Upload it to a server then download it once you get here. Far better than dealing with the hassle that is U.S. Customs. You then have digital backups as well, win, win!

Re:Do yourself a favor... (1)

Dunbal (464142) | about 10 months ago | (#44101469)

Er, upload speeds are usually nowhere near download speeds, thanks to ISP's insisting on fashioning their bandwidth that way - greedy little fucks. So yeah, good luck uploading those 500GB of movies and songs. What year did you say your trip was again?

Why Bring Disks? (1)

Ralph Spoilsport (673134) | about 10 months ago | (#44101207)

I travel into and out of the USA all the time with thousands of songs, dozens of movies and hundreds of books as pdfs for my personal amusement and edification, and it's all on a hard drive the size of a deck of cards. Why would you bring disks? They're bulky! Just dump it all on a TB drive - it'll cost what, $90? Stupendously more convenient.

are they really going to check? (1)

JC61990 (2653877) | about 10 months ago | (#44101211)

My question would be is are they really going to search you for ripped media? i would think they would be looking for drugs and weapons over dvds to be honest. I think just having your movies on a laptop should be fine, portable hdd better, and on an ipod/iphone or some kind of mp3/4 player would be better (you can even watch them during your trip overseas).. If you have a large collection of burned movies on some type of media, then i would think about getting it all into digital form. SD cards can hold a large amount of data these days, and if you have a digital camera, just load the sd up with whatever, and pop it in your camera when you travel. I would say you have nothing to worry about. Or if its easier, you can mail your stuff to yourself at your new address in the US, this way you are not in possession of any type of media while going through customs.

Re:are they really going to check? (1)

iggymanz (596061) | about 10 months ago | (#44101319)

forget the drugs and weapons. one of two big concerns when entering is food, the US doesn't want pests contaminating agriculture. The other is foreign goods, if you have a bunch of new ready-to-sell merchandise in wrappers you're going to pay a tariff at least....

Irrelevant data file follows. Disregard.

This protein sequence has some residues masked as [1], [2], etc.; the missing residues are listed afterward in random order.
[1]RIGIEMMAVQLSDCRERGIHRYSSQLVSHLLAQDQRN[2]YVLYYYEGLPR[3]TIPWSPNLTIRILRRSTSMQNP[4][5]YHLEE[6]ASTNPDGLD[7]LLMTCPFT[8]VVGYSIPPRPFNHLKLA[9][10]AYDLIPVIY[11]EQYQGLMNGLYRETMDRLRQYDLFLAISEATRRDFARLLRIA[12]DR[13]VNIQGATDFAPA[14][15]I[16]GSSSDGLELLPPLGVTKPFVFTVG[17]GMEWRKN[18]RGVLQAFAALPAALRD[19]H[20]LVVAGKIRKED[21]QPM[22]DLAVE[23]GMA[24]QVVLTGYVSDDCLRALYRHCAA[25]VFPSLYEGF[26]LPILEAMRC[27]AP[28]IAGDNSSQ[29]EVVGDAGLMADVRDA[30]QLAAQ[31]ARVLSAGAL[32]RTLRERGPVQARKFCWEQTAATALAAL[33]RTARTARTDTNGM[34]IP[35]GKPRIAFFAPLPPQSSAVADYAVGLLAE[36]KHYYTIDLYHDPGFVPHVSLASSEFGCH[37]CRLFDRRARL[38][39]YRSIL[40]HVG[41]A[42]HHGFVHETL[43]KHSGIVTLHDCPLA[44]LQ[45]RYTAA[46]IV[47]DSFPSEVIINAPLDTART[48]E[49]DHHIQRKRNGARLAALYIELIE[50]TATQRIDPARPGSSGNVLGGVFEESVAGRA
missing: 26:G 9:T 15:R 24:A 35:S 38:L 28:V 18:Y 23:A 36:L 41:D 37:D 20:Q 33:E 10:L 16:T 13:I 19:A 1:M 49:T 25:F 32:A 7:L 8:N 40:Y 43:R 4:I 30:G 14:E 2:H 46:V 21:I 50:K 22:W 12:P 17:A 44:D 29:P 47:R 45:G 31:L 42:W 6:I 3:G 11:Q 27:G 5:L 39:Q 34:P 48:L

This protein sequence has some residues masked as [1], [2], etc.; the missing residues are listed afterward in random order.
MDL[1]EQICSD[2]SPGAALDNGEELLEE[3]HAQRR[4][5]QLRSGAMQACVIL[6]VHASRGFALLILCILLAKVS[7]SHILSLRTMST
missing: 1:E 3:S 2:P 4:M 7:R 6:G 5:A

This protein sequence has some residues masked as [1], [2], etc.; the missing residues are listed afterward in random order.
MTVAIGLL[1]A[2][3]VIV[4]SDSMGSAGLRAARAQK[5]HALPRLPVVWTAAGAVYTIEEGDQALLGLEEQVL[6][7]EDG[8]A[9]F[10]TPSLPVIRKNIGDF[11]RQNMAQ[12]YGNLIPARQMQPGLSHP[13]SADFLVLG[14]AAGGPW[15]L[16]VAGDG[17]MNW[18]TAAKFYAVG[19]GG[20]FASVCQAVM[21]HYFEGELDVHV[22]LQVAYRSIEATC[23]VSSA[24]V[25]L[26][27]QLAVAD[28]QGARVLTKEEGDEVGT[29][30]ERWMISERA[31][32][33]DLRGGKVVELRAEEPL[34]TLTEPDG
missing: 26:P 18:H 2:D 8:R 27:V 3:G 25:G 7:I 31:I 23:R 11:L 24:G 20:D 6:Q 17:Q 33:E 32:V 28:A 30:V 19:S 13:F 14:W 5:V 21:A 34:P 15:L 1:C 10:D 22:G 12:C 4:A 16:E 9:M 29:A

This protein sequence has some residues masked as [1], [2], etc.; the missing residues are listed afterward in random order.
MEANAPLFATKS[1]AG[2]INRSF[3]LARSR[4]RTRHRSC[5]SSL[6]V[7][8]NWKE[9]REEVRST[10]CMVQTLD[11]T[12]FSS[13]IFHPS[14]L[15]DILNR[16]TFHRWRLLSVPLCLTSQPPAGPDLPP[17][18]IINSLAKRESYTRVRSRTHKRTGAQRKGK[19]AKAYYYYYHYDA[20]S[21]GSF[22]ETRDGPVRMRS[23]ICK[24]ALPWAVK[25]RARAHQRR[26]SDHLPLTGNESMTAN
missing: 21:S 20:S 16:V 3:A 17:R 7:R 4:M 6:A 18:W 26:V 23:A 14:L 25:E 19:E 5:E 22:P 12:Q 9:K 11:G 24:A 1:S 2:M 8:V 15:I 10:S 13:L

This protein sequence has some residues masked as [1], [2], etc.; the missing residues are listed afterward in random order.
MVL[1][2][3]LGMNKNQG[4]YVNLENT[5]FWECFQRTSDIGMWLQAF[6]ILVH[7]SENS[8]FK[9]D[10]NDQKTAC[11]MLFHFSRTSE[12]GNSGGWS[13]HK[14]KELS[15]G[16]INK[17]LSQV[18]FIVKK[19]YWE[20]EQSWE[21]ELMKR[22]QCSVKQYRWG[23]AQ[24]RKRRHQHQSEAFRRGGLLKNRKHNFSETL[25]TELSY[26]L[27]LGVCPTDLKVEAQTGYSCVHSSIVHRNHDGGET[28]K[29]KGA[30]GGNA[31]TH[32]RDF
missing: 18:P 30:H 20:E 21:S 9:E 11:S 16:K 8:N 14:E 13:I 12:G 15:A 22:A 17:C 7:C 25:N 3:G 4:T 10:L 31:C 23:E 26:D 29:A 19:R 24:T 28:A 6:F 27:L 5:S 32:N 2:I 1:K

I've met hundreds of DJs who do this all the time. (0)

Anonymous Coward | about 10 months ago | (#44101247)

Do it. Don't worry. EDM DJ's travel with bags of ripped CDs and ripped music on laptops all the time. Many of these guys are crossing international borders weekly, and I have yet to hear of anyone having any trouble with it. I've heard of people being detained from time to time, but it's never because of ripped music.

The originals are often to rare and valuable to carry around with them.

I will look forward to it arriving yesterday (0)

Anonymous Coward | about 10 months ago | (#44101249)

or look backwards for it arriving tomorrow.

Even with a couple of computers in the car (0)

Anonymous Coward | about 10 months ago | (#44101251)

Though of course if you're dumb enough to voluntarily declare such activity, I'm sure you'll tip them off. ICE isn't there to be your friends, the less you say the better, and the sooner you and others waiting behind you can cross.

I can't imagine (1)

neminem (561346) | about 10 months ago | (#44101295)

Why would they care that you're bringing a hard drive? Why would they bother to look at it, let alone make you turn your computer on, attach it to the hard drive and look at its contents? I'm with basically everyone else: just don't bring a pile of dvds that look like bootlegs. If you really want to bring a pile of dvds, you're still probably fine as long as they don't look like bootlegs you bought from a bootlegger... but why would you bring piles of dvds, as opposed to just leaving them digital on a hard drive?

I wouldn't worry (4, Interesting)

Cimexus (1355033) | about 10 months ago | (#44101303)

I was in your situation a couple of months ago. I'm an Australian who's just moved (April 2013) to the US for at least a few years, maybe longer. I also had a lot of media on me when I crossed the border (ripped or otherwise). I don't think you will have any problems unless you literally had half a suitcase filled with dodgy-looking burnt DVDs (which looks like piracy and shows up easily on Xray).